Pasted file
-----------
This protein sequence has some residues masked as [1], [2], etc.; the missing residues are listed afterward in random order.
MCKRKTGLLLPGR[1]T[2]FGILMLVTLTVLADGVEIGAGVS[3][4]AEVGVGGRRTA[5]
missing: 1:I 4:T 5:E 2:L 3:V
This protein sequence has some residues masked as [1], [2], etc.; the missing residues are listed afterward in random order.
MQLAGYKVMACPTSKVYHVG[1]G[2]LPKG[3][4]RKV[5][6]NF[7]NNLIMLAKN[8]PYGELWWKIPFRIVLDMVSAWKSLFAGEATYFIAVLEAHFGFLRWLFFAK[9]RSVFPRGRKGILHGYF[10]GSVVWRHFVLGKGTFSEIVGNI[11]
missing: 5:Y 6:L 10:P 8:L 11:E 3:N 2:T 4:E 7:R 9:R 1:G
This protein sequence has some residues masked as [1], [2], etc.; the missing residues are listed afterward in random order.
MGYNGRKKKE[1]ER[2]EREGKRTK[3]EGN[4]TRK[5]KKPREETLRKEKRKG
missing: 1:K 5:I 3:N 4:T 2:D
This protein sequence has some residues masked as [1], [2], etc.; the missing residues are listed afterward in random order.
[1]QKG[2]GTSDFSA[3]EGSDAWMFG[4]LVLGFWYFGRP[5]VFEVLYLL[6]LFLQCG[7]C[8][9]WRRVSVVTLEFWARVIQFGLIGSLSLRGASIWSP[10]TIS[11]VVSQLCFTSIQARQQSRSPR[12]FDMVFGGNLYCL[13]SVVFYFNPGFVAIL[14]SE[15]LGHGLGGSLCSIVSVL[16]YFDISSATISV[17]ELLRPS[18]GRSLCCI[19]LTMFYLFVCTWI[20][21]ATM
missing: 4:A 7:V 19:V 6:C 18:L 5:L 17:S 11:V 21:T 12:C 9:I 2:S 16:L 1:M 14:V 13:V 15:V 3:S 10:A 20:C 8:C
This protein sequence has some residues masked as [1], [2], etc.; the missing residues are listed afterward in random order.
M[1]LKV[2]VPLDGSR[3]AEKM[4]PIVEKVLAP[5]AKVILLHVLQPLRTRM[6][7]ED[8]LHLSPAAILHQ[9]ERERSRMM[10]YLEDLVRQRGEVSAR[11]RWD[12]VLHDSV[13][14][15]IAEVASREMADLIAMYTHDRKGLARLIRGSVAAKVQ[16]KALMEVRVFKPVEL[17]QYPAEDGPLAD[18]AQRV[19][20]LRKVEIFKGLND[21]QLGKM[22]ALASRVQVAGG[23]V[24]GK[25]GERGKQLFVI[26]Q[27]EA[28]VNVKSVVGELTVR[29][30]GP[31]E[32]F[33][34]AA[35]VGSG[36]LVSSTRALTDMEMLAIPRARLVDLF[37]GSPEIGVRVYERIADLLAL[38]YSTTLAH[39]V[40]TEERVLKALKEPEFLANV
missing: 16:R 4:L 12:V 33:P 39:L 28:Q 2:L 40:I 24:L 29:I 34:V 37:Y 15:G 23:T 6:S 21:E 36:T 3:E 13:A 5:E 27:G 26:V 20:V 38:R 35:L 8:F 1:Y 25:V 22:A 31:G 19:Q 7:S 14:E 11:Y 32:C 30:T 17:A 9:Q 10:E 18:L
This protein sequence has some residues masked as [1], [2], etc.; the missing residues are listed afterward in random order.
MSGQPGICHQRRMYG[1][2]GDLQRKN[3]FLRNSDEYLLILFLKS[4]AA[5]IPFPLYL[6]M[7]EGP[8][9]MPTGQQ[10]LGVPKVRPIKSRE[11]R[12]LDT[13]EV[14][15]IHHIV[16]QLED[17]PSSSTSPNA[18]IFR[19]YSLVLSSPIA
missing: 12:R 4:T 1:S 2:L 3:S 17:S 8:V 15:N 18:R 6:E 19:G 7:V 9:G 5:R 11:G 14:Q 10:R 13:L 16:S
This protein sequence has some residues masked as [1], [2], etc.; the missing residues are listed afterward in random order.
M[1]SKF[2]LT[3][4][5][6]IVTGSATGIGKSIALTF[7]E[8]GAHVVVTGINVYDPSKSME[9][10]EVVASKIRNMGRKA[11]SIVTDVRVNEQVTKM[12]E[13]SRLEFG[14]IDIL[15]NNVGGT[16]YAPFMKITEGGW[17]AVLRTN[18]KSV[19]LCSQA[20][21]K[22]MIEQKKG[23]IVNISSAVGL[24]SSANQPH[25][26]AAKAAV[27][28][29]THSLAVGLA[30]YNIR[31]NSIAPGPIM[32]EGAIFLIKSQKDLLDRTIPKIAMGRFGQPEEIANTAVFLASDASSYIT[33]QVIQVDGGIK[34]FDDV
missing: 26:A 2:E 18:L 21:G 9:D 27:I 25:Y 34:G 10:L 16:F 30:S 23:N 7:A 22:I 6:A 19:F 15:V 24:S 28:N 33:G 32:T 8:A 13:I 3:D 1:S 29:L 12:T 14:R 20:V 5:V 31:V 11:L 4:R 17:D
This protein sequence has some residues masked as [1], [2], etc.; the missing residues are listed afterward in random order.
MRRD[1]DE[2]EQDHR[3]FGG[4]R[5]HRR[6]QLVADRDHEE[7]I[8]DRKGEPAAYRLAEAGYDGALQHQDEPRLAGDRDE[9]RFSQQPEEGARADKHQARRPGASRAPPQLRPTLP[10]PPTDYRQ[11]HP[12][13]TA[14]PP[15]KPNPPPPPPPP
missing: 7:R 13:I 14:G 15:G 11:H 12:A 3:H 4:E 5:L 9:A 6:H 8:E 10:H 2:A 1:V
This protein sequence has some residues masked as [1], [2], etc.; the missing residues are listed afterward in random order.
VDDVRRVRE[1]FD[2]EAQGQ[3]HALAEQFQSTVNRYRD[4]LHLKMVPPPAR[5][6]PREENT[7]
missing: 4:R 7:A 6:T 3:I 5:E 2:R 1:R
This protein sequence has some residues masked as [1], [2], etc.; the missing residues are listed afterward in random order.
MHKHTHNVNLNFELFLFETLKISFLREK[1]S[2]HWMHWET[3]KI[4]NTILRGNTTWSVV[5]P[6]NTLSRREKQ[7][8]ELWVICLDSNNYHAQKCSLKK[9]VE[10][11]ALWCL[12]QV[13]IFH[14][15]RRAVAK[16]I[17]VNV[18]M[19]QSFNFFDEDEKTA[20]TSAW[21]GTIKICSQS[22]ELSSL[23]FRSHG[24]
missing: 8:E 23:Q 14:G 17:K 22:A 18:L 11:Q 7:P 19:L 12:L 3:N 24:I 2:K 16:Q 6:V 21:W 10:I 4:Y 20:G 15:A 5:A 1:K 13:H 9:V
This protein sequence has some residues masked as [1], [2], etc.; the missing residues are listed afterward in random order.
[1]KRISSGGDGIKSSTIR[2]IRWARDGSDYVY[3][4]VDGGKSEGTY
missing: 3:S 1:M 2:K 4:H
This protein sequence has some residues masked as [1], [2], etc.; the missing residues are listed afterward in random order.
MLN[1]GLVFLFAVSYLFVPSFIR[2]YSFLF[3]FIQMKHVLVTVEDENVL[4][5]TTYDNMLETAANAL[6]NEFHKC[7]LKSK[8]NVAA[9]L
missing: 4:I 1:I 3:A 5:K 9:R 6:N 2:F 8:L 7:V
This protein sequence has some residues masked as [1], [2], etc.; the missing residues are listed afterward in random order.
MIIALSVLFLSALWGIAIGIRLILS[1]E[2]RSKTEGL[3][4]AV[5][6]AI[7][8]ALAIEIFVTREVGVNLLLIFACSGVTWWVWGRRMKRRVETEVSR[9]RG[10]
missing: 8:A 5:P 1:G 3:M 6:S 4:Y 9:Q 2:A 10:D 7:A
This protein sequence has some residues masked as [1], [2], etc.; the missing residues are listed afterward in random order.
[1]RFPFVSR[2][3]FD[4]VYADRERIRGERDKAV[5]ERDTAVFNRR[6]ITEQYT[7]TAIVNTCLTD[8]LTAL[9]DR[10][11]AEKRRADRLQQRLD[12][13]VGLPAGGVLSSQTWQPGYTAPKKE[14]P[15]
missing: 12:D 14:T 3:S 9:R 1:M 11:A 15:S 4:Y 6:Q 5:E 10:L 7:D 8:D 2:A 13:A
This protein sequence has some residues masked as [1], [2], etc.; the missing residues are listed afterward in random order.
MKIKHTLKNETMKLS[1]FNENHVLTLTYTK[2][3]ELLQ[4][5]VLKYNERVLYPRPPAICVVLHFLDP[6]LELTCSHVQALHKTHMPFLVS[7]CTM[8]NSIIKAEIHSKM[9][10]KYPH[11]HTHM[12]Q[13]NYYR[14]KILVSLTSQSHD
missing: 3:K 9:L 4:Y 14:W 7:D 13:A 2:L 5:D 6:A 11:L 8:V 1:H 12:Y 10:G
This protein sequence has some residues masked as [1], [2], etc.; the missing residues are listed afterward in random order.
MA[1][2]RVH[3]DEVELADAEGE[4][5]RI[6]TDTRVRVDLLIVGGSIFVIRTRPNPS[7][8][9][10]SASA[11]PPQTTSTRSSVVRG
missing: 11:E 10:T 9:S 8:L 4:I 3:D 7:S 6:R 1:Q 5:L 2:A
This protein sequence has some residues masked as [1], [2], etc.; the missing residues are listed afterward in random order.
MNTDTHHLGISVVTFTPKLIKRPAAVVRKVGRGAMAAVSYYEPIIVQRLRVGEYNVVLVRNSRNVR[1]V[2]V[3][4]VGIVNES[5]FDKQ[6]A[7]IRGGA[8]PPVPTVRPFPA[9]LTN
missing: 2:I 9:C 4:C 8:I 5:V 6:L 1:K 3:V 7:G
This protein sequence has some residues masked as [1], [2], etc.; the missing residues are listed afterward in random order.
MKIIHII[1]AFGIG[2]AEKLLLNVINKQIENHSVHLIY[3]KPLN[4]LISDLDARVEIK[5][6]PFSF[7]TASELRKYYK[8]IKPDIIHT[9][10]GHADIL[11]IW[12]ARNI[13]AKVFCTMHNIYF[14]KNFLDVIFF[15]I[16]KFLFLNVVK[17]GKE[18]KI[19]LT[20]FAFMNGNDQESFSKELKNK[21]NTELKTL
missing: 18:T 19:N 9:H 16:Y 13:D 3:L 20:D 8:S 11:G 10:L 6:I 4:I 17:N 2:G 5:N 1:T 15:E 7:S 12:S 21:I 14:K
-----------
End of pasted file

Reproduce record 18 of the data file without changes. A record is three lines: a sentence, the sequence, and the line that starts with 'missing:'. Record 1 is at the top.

This protein sequence has some residues masked as [1], [2], etc.; the missing residues are listed afterward in random order.
MKIIHII[1]AFGIG[2]AEKLLLNVINKQIENHSVHLIY[3]KPLN[4]LISDLDARVEIK[5][6]PFSF[7]TASELRKYYK[8]IKPDIIHT[9][10]GHADIL[11]IW[12]ARNI[13]AKVFCTMHNIYF[14]KNFLDVIFF[15]I[16]KFLFLNVVK[17]GKE[18]KI[19]LT[20]FAFMNGNDQESFSKELKNK[21]NTELKTL
missing: 18:T 19:N 9:H 16:Y 13:D 3:L 20:D 8:S 11:G 10:L 6:I 4:I 17:N 2:G 5:N 1:T 15:E 7:S 12:S 21:I 14:K